Lead game designer Peter Whalen lifts the curtain and shows us the thought process behind one of the two brand new keywords in the game.
In the latest installment of the regular YouTube series ‘Hearthstone chat’, one of the leading card designers at Team 5 revealed some insider information as to how the latest set, The Witchwood, came to be.
We already knew that this was a top-down set, meaning theme and story came first, and mechanics were designed in a way to fit the in-game narrative. However, we did not know that the Blackwald forest wasn’t Blizzard’s first choice. The original set was to be named ‘Murder on the Gildnean express’. The expansion was meant as a ghostly murder mystery set in the grim lands of the Worgen. For whatever reason, they ended up dropping the murder mystery part but definitely kept the ghost parts.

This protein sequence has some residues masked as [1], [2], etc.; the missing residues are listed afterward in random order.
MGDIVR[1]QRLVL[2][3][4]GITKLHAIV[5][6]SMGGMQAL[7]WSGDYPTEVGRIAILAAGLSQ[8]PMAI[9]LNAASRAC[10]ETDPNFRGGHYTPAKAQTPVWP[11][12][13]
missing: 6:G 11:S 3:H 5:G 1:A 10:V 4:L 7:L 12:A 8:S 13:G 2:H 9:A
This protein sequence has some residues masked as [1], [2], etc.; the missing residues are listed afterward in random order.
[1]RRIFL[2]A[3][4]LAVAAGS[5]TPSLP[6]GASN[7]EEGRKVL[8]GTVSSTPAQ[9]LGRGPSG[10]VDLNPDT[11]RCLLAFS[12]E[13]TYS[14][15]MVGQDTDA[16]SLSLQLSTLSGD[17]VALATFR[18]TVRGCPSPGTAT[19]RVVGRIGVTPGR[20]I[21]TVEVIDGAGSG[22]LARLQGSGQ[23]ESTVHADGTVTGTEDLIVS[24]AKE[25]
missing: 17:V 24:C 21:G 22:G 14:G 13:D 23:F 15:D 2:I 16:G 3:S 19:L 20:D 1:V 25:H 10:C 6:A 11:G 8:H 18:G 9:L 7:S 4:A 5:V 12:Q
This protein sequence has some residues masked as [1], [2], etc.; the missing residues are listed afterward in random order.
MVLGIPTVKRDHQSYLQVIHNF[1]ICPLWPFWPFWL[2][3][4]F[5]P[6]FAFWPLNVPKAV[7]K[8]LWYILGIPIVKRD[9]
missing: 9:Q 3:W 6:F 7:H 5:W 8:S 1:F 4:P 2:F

As part of the design, the team tried several ‘ghost’-type minion abilities. One of them was ‘Ghostly’ and simply read ‘Discard this card at the end of the turn’. Interesting, as this would provide immediate value (as Ghostly minions are generally overstated for their mana cost), at the expanse of flexibility and play order.
As playtesting went, they asked themselves what the most fun version of ‘Ghostly’ was, and Echo won the vote. It is thematic, but also a powerful gameplay tool – though being a bit understated for their mana cost, ‘Echo’ cards provide value both early and late game. The timing and the order these cards are being played will reward skillful players, and provide fun interactions for novices, so it’s a win-win, really.
Not to mention the Witchwood is a perfect setting for such a mechanic – both in terms of ghosts and spirits as its regular inhabitants and in terms of building a massive army at the expanse of all your mana to withstand said horrors.
Unlike the ‘even and odd matter’ style of some of the early reveals, Echo is sure to leave a huge impact on Arena play, something a great chunk of the community cares for.